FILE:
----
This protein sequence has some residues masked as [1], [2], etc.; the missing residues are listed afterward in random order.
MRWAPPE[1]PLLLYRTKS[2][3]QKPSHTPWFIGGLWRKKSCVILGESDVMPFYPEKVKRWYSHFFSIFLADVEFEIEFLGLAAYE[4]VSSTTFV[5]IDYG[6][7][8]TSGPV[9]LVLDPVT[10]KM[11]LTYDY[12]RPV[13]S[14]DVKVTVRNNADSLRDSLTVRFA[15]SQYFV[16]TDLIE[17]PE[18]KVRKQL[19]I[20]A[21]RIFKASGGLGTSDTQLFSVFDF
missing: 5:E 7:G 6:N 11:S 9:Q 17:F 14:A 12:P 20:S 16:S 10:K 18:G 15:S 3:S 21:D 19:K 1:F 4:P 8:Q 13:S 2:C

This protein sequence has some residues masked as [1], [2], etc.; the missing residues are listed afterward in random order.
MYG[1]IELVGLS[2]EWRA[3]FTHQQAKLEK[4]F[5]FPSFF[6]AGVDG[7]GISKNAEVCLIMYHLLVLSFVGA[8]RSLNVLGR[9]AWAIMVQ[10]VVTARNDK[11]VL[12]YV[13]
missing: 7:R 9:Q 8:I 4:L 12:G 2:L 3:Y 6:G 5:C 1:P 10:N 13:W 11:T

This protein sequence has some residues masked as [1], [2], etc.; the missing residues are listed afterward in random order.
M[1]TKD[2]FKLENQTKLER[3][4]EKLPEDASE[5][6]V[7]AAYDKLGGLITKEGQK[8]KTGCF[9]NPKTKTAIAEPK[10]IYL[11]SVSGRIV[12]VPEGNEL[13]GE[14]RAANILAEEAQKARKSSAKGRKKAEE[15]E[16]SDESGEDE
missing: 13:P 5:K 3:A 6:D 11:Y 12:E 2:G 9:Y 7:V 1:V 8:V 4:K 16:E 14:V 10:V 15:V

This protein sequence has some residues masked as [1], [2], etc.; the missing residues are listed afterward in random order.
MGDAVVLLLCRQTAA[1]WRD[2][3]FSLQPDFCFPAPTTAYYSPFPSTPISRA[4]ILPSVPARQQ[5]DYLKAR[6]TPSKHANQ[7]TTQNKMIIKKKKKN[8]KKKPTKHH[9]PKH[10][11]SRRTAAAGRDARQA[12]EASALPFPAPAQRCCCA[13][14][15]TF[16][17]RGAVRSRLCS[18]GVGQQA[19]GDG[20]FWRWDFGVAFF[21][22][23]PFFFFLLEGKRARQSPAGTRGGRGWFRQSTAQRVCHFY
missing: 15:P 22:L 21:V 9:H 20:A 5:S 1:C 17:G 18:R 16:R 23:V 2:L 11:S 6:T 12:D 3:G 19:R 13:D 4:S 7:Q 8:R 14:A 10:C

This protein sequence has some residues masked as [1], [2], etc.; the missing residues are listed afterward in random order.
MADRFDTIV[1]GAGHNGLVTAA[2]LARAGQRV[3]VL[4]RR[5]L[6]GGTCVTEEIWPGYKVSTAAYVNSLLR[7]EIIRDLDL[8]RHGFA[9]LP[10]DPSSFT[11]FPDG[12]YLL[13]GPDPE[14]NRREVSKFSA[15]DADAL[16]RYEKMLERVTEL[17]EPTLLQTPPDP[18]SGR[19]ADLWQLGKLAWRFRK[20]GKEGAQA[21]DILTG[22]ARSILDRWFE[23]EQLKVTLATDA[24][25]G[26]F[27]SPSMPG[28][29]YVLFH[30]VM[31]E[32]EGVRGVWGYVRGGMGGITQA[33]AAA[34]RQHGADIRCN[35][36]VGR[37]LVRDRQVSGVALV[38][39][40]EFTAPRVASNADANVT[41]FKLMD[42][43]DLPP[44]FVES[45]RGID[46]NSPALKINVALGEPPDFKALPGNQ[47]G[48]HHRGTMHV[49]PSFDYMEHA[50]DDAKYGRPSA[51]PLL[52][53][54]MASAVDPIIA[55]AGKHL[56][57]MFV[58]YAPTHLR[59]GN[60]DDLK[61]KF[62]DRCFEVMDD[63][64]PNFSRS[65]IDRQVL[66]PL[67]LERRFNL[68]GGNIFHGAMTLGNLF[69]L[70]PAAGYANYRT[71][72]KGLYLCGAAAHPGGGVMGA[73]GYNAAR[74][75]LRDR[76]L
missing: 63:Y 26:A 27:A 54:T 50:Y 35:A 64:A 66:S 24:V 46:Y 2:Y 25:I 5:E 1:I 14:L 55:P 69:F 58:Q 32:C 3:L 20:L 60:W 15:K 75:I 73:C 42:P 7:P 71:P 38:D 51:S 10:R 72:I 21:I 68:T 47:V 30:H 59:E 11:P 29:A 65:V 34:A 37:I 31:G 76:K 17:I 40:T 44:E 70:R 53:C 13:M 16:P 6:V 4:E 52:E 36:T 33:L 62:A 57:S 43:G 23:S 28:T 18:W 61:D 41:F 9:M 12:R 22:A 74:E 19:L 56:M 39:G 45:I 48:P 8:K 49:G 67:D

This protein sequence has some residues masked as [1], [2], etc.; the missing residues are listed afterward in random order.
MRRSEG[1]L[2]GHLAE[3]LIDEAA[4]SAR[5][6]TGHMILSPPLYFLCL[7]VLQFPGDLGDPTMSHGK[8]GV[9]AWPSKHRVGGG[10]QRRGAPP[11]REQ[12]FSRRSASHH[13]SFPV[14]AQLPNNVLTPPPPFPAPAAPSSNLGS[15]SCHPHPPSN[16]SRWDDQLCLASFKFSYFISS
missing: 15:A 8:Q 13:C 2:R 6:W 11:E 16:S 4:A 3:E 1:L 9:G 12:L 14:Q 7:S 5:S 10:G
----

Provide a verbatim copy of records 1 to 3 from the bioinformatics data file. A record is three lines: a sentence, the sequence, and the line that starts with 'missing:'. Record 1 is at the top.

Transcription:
This protein sequence has some residues masked as [1], [2], etc.; the missing residues are listed afterward in random order.
MRWAPPE[1]PLLLYRTKS[2][3]QKPSHTPWFIGGLWRKKSCVILGESDVMPFYPEKVKRWYSHFFSIFLADVEFEIEFLGLAAYE[4]VSSTTFV[5]IDYG[6][7][8]TSGPV[9]LVLDPVT[10]KM[11]LTYDY[12]RPV[13]S[14]DVKVTVRNNADSLRDSLTVRFA[15]SQYFV[16]TDLIE[17]PE[18]KVRKQL[19]I[20]A[21]RIFKASGGLGTSDTQLFSVFDF
missing: 5:E 7:G 6:N 11:S 9:Q 17:F 14:A 12:P 20:S 16:S 10:K 18:G 15:S 3:S 21:D 19:K 1:F 4:P 8:Q 13:S 2:C

This protein sequence has some residues masked as [1], [2], etc.; the missing residues are listed afterward in random order.
MYG[1]IELVGLS[2]EWRA[3]FTHQQAKLEK[4]F[5]FPSFF[6]AGVDG[7]GISKNAEVCLIMYHLLVLSFVGA[8]RSLNVLGR[9]AWAIMVQ[10]VVTARNDK[11]VL[12]YV[13]
missing: 7:R 9:Q 8:I 4:L 12:G 2:L 3:Y 6:G 5:C 1:P 10:N 13:W 11:T

This protein sequence has some residues masked as [1], [2], etc.; the missing residues are listed afterward in random order.
M[1]TKD[2]FKLENQTKLER[3][4]EKLPEDASE[5][6]V[7]AAYDKLGGLITKEGQK[8]KTGCF[9]NPKTKTAIAEPK[10]IYL[11]SVSGRIV[12]VPEGNEL[13]GE[14]RAANILAEEAQKARKSSAKGRKKAEE[15]E[16]SDESGEDE
missing: 13:P 5:K 3:A 6:D 11:Y 12:E 2:G 9:Y 7:V 1:V 8:V 4:K 16:E 14:V 10:V 15:V